The rapid politicization of the COVID-19 pandemic can be seen in messages members of the U.S. Congress sent about the issue on the social media site Twitter, a new analysis found.
Using artificial intelligence and resources from the Ohio Supercomputer Center, researchers conducted an analysis that covered all 30,887 tweets that members sent about COVID-19 from the first one on Jan. 17 through March 31.
The algorithm they created could correctly classify the political party of the member who sent each tweet 76 percent of the time, based only on the text of the tweet and the date it was sent.
“We found that once the parties started to figure out the political implications of the issue, polarization was evident in the tweets pretty quickly,” said Jon Green, co-author of the study and doctoral student in political science at The Ohio State University.
The study was published June 24, 2020 in the journal Science Advances.
“It is remarkable that we could identify partisanship even when members have only 280 characters to send their messages in Twitter,” said study co-author Skyler Cranmer, the Carter Phillips and Sue Henry Professor of Political Science at Ohio State.
Democrats sent out significantly more tweets (19,803) about COVID-19 than did Republicans (11,084), the study showed.
The gap in the number of tweets sent by Democratic versus Republican politicians widened after the first case of community spread was identified in California and grew further following the declaration of a national emergency.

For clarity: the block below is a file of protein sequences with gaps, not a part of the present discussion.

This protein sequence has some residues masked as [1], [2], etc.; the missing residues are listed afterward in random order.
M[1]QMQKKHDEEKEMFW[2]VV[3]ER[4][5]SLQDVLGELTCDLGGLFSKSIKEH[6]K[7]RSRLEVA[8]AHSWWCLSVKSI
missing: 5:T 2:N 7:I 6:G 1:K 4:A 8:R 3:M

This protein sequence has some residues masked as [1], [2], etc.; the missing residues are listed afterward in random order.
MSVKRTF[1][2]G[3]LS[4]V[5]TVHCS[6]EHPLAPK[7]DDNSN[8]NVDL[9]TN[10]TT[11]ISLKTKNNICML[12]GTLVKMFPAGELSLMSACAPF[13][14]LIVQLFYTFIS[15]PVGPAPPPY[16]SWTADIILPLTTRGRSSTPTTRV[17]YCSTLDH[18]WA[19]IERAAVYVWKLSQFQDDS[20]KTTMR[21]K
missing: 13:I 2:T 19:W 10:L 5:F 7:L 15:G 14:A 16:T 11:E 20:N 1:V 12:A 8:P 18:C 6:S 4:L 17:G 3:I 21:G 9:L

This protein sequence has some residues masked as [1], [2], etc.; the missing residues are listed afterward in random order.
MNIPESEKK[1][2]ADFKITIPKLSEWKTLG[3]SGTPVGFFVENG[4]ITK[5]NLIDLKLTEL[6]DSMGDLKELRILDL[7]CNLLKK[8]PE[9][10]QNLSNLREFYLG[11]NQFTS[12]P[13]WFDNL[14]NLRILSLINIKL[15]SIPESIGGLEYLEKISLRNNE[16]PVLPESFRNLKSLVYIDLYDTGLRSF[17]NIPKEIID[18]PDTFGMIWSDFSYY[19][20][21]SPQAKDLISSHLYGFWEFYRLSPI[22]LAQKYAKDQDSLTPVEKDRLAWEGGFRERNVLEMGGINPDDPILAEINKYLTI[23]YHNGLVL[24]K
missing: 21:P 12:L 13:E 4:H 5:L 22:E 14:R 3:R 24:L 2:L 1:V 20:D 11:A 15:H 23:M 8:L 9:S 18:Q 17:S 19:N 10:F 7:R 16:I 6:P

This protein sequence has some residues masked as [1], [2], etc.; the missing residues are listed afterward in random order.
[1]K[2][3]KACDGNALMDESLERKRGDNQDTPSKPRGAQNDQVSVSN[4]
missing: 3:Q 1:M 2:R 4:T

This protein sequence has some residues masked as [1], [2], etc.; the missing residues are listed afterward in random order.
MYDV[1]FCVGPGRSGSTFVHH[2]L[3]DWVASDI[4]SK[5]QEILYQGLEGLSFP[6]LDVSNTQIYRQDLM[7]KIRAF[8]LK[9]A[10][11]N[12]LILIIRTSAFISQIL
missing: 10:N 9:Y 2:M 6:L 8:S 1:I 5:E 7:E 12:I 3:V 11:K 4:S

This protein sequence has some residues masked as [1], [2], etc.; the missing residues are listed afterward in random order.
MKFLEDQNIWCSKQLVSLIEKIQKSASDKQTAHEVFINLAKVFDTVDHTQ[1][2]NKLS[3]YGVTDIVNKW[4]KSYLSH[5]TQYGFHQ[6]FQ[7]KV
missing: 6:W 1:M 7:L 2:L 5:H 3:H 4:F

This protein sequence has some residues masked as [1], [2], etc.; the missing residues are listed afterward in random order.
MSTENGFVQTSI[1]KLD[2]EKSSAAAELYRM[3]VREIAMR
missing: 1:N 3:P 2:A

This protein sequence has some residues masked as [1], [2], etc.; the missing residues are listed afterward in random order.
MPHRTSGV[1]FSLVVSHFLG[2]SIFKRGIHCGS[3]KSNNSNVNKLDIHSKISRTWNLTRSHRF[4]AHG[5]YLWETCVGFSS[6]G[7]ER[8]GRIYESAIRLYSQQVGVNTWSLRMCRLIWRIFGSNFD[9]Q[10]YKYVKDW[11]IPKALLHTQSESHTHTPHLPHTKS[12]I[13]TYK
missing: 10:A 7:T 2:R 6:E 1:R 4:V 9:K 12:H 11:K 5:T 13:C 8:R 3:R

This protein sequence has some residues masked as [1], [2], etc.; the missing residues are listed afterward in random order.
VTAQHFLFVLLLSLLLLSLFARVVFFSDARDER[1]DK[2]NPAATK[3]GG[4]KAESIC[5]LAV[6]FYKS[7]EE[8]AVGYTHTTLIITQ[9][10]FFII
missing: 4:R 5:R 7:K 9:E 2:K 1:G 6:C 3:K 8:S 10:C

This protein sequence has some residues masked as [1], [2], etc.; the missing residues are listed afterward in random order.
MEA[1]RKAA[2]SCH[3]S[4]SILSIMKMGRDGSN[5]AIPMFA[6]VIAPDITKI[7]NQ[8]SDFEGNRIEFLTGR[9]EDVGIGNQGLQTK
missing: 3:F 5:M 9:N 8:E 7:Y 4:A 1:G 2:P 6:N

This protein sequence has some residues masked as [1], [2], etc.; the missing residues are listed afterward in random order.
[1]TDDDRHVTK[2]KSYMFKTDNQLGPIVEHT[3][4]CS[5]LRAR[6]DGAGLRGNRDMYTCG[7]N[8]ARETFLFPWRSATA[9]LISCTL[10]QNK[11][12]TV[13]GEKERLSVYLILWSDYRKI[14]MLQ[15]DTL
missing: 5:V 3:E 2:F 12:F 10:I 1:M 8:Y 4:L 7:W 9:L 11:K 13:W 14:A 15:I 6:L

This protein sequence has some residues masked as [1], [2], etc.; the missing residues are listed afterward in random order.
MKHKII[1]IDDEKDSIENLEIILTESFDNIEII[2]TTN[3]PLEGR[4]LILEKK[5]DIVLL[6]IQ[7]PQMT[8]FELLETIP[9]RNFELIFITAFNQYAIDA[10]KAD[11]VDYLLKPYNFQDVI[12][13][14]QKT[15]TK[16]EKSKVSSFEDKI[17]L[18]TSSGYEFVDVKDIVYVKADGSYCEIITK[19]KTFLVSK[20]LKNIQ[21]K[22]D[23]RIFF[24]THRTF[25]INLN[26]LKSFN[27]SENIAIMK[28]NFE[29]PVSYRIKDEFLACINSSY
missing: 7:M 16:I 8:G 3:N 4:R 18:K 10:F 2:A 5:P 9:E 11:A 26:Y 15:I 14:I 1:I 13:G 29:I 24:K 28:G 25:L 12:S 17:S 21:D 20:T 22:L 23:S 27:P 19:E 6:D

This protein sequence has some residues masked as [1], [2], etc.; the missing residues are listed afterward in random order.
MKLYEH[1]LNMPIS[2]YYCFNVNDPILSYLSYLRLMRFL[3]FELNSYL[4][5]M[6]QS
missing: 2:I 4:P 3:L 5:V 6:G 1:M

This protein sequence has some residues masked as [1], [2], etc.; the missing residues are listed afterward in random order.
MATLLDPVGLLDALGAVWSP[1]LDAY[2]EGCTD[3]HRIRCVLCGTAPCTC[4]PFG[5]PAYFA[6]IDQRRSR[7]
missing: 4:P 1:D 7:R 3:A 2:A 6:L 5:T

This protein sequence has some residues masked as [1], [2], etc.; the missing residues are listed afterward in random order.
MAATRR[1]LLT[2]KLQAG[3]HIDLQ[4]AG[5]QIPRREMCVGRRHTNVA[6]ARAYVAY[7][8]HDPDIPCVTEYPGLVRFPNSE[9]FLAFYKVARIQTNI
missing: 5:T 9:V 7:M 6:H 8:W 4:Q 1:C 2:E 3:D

“This suggests Democratic members were sending earlier and stronger signals to their constituents that they should be concerned about the crisis,” Cranmer said.
What Democrats and Republicans tweeted about concerning the pandemic was different, too, results showed.
For example, the word “health” was used in 26 percent of Democratic tweets, but only 15 percent of Republican tweets.
Overall, Democrats were more likely to discuss public health and safety, as well as American workers, while Republicans emphasized a general need for national unity, discussed China and business, and framed the pandemic as a war.
As one component of the analysis, the researchers identified members who fell in the range of what they called “partisan overlap.” Congressional members in this overlap area were those whose tweets were more likely to be confused by the algorithm with those of someone from the other party.
Only 31 percent of members fell in this area.
“That means for 69 percent of members, their tweets are more partisan than the most similar member of the other party,” Green said.
Polarization was not constant over time.
In the first full week after the first mention of COVID-19, the algorithm developed by the researchers had relatively low accuracy when trying to determine whether a Democrat or a Republican wrote a particular tweet. That indicates there was little polarization.
However, polarization quickly rose, peaking during the week beginning Feb. 9. It then declined slightly in early-to-mid March before rising again in late March as the parties debated economic relief packages.
The findings suggest that Congress missed an opportunity early in the pandemic to develop a consensus that could have helped the United States respond to the crisis, Cranmer said.
“Something on the scale of COVID-19 requires a large-scale government response. The government can respond much better when it is united in its mission,” he said.